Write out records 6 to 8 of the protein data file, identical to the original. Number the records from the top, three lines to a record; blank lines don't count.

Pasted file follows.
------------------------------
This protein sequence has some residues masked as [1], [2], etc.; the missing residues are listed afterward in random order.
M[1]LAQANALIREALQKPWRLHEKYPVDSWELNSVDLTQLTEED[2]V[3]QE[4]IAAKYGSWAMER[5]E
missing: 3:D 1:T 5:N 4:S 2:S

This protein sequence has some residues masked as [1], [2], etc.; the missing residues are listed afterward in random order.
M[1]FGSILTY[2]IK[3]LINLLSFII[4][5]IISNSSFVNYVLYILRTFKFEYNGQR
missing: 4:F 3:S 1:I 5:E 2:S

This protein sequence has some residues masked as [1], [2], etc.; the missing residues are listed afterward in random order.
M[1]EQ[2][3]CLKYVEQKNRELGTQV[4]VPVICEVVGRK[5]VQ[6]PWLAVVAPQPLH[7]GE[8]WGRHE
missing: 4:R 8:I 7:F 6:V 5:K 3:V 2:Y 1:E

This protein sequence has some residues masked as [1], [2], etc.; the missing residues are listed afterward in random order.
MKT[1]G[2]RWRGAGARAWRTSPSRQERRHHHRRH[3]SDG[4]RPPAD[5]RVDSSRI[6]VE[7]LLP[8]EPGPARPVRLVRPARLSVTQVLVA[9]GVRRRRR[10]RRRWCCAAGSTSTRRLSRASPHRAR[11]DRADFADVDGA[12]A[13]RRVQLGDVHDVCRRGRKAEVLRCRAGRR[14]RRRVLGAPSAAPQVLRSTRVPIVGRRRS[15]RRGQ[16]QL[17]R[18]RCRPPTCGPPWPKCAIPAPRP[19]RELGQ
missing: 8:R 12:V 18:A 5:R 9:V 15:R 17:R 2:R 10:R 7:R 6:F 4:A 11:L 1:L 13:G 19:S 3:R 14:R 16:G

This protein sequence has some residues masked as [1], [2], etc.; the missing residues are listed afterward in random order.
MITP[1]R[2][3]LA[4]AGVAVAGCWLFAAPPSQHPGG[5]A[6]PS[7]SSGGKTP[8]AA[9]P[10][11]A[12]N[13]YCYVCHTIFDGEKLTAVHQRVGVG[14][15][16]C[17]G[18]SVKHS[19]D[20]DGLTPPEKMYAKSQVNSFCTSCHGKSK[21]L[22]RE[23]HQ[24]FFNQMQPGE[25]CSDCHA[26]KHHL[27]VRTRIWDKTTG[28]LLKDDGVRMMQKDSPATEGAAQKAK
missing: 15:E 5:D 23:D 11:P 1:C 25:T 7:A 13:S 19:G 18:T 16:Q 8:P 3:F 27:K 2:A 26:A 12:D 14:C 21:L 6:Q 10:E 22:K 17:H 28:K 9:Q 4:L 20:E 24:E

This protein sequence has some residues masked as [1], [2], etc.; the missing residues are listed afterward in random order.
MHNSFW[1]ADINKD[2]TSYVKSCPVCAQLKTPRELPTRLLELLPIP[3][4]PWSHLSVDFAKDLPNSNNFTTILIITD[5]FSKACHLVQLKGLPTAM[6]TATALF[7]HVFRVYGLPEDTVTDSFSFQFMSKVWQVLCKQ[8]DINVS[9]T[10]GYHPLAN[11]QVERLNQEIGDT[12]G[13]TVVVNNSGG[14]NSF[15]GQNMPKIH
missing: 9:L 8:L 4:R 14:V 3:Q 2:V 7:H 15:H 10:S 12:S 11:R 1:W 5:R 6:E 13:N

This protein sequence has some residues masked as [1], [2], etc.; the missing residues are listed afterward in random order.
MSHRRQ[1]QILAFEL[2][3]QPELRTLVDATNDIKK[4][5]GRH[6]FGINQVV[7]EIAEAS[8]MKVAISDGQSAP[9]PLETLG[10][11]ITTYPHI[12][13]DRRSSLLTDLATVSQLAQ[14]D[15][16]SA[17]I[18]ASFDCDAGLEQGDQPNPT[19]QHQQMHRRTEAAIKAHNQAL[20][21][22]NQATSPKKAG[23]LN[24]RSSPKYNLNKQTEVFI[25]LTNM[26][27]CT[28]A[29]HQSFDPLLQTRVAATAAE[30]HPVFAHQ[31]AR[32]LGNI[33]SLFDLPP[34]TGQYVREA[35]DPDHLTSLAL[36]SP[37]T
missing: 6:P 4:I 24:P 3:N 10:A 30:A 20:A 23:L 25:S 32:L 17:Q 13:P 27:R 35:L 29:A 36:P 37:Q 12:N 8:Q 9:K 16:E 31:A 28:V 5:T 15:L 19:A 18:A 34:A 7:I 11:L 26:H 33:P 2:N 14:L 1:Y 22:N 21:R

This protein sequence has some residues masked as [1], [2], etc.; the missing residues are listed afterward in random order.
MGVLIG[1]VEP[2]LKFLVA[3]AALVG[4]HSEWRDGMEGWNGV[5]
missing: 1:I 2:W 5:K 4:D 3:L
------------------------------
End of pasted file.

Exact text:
This protein sequence has some residues masked as [1], [2], etc.; the missing residues are listed afterward in random order.
MHNSFW[1]ADINKD[2]TSYVKSCPVCAQLKTPRELPTRLLELLPIP[3][4]PWSHLSVDFAKDLPNSNNFTTILIITD[5]FSKACHLVQLKGLPTAM[6]TATALF[7]HVFRVYGLPEDTVTDSFSFQFMSKVWQVLCKQ[8]DINVS[9]T[10]GYHPLAN[11]QVERLNQEIGDT[12]G[13]TVVVNNSGG[14]NSF[15]GQNMPKIH
missing: 9:L 8:L 4:R 14:V 3:Q 2:V 7:H 15:H 10:S 12:S 11:R 1:W 5:R 6:E 13:N

This protein sequence has some residues masked as [1], [2], etc.; the missing residues are listed afterward in random order.
MSHRRQ[1]QILAFEL[2][3]QPELRTLVDATNDIKK[4][5]GRH[6]FGINQVV[7]EIAEAS[8]MKVAISDGQSAP[9]PLETLG[10][11]ITTYPHI[12][13]DRRSSLLTDLATVSQLAQ[14]D[15][16]SA[17]I[18]ASFDCDAGLEQGDQPNPT[19]QHQQMHRRTEAAIKAHNQAL[20][21][22]NQATSPKKAG[23]LN[24]RSSPKYNLNKQTEVFI[25]LTNM[26][27]CT[28]A[29]HQSFDPLLQTRVAATAAE[30]HPVFAHQ[31]AR[32]LGNI[33]SLFDLPP[34]TGQYVREA[35]DPDHLTSLAL[36]SP[37]T
missing: 6:P 4:I 24:P 3:N 10:A 30:A 20:A 23:L 25:S 32:L 17:Q 13:P 27:R 35:L 29:A 36:P 37:Q 12:N 8:Q 9:K 16:E 31:A 28:V 5:T 15:L 19:A 18:A 34:A 7:I 11:L 26:H 33:P 2:N 14:L 1:Y 22:N 21:R

This protein sequence has some residues masked as [1], [2], etc.; the missing residues are listed afterward in random order.
MGVLIG[1]VEP[2]LKFLVA[3]AALVG[4]HSEWRDGMEGWNGV[5]
missing: 1:I 2:W 5:K 4:D 3:L